The House is wasting little time addressing the challenges COVID-19 has posed to North Carolina. It’s pushing a roughly $1.7 billion omnibus bill to provide relief to North Carolina from the COVID-19 outbreak.
The House Rules Committee approved six COVID-19 related bills during a Wednesday, April 29, virtual meeting. The bills will be wrapped into a single measure, which should face its first floor vote Thursday.
In a statement Wednesday afternoon, House Speaker Tim Moore, R-Cleveland, praised the work of House members and staff under unprecedented conditions, including virtual committee meetings.
“Our bipartisan pandemic response act was developed over weeks of remote committee meetings and we know North Carolinians need its funding, reforms, and tax relief now,” Moore said.
“Just as the General Assembly worked collaboratively in a bipartisan, bicameral way to provide over $1 billion in hurricane relief since 2016, we will also find a successful shared path for putting North Carolina’s strong emergency preparations into action for folks who are really hurting from this pandemic.”
House Bill 1038, Omnibus COVID-19 Response Funds, covers health care, education, and continuity of state operations. Money will come from the federal Coronavirus Aid, Relief, and Economic Security Act.
Health care will get much of the money — roughly $480 million. Of that, $110 million would establish the COVID-19 Response Research Fund. The fund will support several N.C. universities studying COVID-19, seeking a vaccine or antiviral treatment.
Rural hospitals will get $75 million, while teaching hospitals will get $25 million. Another $25 million will go to the General Hospitals Relief Fund.
Under H.B. 1038, $50 million will go toward personal protective equipment and other supplies to respond to COVID-19. To support testing, contract tracing, and trends tracking and analysis, $25 million will be set aside.
The bill temporarily expands Medicaid coverage for COVID-19 related treatment for those making less than 200% of the poverty line. Medicaid will cover COVID-19 testing under the bill. The bill spends $40 million on Medicaid.
For K-12 education, H.B. 1038 sets aside nearly $300 million to pay for everything from school nutrition to internet connectivity. Of the nearly $300 million, $70 million will go to a supplemental summer learning program to help students who’ve fallen behind during the school year. Money for more physical and mental health services for students, such as school nurses and school counselors, totals $35 million. Nearly $18 million will use Extended School Year Services to help students with learning disabilities or who have otherwise fallen behind.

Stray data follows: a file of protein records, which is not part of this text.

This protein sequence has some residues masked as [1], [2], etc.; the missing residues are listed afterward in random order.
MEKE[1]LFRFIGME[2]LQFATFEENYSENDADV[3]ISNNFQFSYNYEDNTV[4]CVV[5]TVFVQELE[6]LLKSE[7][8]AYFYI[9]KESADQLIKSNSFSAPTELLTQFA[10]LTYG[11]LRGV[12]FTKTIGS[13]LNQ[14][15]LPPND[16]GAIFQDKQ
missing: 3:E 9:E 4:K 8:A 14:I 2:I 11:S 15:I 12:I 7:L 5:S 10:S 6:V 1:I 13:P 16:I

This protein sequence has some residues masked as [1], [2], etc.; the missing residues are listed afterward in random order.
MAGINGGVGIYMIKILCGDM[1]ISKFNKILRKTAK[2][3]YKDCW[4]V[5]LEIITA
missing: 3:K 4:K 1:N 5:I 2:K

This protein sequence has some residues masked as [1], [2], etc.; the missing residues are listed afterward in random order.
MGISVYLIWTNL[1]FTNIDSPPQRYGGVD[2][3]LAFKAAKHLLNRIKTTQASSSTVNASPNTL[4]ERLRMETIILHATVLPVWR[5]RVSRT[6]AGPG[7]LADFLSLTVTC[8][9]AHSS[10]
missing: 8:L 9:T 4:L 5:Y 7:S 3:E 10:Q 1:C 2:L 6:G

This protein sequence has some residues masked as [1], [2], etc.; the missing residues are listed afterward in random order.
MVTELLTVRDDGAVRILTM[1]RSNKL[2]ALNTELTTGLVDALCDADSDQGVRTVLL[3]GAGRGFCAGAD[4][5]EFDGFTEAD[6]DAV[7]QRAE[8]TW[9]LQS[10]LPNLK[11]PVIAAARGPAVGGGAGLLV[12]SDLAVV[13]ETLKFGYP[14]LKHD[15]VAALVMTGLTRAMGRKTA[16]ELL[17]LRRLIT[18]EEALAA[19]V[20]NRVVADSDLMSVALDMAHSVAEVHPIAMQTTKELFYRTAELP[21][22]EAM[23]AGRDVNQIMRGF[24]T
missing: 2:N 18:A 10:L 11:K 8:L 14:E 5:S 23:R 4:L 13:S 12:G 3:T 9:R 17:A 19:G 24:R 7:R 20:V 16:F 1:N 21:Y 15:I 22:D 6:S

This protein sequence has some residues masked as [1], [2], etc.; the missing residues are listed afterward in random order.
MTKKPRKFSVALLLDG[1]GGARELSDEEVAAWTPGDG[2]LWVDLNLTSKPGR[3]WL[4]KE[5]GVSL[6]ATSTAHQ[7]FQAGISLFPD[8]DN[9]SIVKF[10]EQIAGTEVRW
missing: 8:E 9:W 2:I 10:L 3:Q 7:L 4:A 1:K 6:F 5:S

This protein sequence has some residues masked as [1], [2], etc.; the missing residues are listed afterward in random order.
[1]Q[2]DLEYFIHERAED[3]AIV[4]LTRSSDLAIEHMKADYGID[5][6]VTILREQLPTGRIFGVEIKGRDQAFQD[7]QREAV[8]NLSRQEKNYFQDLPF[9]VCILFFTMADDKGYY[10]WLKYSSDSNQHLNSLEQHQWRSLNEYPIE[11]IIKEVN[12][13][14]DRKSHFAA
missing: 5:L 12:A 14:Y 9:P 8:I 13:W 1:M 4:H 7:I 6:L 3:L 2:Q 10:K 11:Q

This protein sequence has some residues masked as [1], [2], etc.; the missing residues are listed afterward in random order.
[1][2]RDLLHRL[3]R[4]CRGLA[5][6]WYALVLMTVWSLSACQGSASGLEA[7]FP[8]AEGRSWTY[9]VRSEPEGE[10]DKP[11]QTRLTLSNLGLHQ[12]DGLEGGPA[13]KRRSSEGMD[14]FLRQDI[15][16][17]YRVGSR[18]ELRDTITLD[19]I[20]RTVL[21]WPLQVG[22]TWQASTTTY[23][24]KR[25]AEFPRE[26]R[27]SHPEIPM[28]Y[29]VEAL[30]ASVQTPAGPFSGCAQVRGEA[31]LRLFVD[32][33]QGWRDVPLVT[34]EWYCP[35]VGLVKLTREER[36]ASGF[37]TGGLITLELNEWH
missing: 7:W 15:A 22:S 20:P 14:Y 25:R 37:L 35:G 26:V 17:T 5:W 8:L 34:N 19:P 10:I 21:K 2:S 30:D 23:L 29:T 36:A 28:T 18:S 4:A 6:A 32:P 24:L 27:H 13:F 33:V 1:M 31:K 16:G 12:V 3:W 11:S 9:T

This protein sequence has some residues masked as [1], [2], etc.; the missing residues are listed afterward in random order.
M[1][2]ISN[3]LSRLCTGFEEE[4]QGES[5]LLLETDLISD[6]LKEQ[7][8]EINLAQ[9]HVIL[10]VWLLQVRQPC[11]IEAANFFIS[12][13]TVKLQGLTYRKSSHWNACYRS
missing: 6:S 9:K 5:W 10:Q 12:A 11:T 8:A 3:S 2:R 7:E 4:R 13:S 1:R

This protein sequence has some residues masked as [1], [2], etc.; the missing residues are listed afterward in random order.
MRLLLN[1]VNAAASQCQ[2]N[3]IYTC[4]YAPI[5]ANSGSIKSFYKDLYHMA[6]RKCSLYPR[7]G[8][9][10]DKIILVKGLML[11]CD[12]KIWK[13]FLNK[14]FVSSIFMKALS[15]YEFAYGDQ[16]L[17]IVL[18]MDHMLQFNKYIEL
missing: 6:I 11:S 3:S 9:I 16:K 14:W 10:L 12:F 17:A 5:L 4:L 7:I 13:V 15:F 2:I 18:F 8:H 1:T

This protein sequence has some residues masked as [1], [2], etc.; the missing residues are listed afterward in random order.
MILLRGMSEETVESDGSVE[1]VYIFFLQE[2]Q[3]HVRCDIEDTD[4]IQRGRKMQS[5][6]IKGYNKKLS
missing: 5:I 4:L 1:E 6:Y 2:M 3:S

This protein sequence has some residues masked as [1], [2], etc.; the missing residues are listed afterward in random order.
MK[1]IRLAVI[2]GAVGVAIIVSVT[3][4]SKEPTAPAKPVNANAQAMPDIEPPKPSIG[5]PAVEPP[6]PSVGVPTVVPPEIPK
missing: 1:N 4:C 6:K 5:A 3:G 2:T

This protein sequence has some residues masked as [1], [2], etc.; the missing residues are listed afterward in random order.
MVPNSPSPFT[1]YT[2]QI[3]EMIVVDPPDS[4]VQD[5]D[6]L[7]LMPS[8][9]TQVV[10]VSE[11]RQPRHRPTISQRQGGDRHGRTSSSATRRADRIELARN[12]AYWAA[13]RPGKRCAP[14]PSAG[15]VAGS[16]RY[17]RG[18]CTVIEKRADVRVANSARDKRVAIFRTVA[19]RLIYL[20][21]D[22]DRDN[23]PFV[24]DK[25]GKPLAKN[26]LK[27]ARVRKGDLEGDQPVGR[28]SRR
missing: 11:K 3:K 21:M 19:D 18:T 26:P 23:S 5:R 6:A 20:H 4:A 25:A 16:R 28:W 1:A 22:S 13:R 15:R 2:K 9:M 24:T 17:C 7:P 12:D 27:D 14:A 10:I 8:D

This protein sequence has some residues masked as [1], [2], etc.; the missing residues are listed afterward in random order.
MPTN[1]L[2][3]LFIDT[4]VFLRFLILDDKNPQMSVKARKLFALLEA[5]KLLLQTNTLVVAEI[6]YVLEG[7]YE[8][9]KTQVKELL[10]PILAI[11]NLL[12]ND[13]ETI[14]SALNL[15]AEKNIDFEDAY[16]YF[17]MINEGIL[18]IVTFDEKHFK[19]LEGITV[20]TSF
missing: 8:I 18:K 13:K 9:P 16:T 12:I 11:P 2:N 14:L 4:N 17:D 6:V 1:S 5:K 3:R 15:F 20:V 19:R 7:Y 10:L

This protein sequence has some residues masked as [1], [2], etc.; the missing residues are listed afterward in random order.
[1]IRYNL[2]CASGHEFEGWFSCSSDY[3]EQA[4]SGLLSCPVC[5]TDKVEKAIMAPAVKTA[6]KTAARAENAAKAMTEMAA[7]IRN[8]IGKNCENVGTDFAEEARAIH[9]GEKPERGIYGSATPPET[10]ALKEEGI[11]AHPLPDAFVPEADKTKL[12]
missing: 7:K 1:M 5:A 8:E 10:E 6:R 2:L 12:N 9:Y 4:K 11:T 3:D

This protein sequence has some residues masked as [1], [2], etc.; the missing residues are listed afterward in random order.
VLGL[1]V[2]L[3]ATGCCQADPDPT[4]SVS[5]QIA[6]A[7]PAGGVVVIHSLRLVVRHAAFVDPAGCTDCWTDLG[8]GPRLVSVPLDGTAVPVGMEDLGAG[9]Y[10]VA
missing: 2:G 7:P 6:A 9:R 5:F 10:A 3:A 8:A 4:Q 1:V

Under H.B. 1038, higher education will get around $103.6 million for students and staff. Of the $103.6 million, $25 million will go to community colleges, $48.6 million to the University of North Carolina system, and $30 million to independent colleges and universities.
The Office of Budget Services and Management will receive $80 million for continuity of state operations.
The state Department of Transportation and other state agencies that lost money because of COVID-19 would get money if federal guidance for the CARES Act changes. But if Washington fails to allow states to replace taxes they couldn’t collect, then lawmakers will have to find another way to restore agency budgets.
House Bill 1043, COVID-19 Time Sensitive Matters, eases regulations and waives some requirements. The bill extends DMV deadlines, allows emergency video notarizations and remote ID renewals, waives power-of-attorney rules in certain situations, and allows local governments to meet remotely in compliance with open meetings laws. Under the bill, local governments can borrow to finance or refinance projects with special obligation bonds and notes. Another provision in the bill would allow Alcoholic Beverage Control boards to permit mixed beverages in closed containers to be sold alongside takeout orders at restaurants.
House Bill 1034, Small Business Emergency Loans, the Golden LEAF Foundation $75 million for low-interest loans to small businesses affected by the pandemic.
House Bill 1039, COVID-19 Response Act-Economic Support, provides tax and regulatory relief for families and businesses and makes changes to state unemployment laws.
House Bill 1035, Education Omnibus/COVID-19, allows students to take a test to qualify for an advanced math course. Changes also extended school improvement plans and the deadline for summer learning plans. The bill waives some state tests, teacher licensing requirements, and some program requirements. It allows calendar flexibility.
House Bill 1037, Health Care Working Group Policy Recommendations, creates a state stockpile of personal protective equipment, increases access to telehealth, grants flexibility to health care providers, and grants health care providers and facilities immunity from civil or criminal liability related to COVID-19.
The Senate has put together a separate measure and scheduled a floor vote Wednesday night.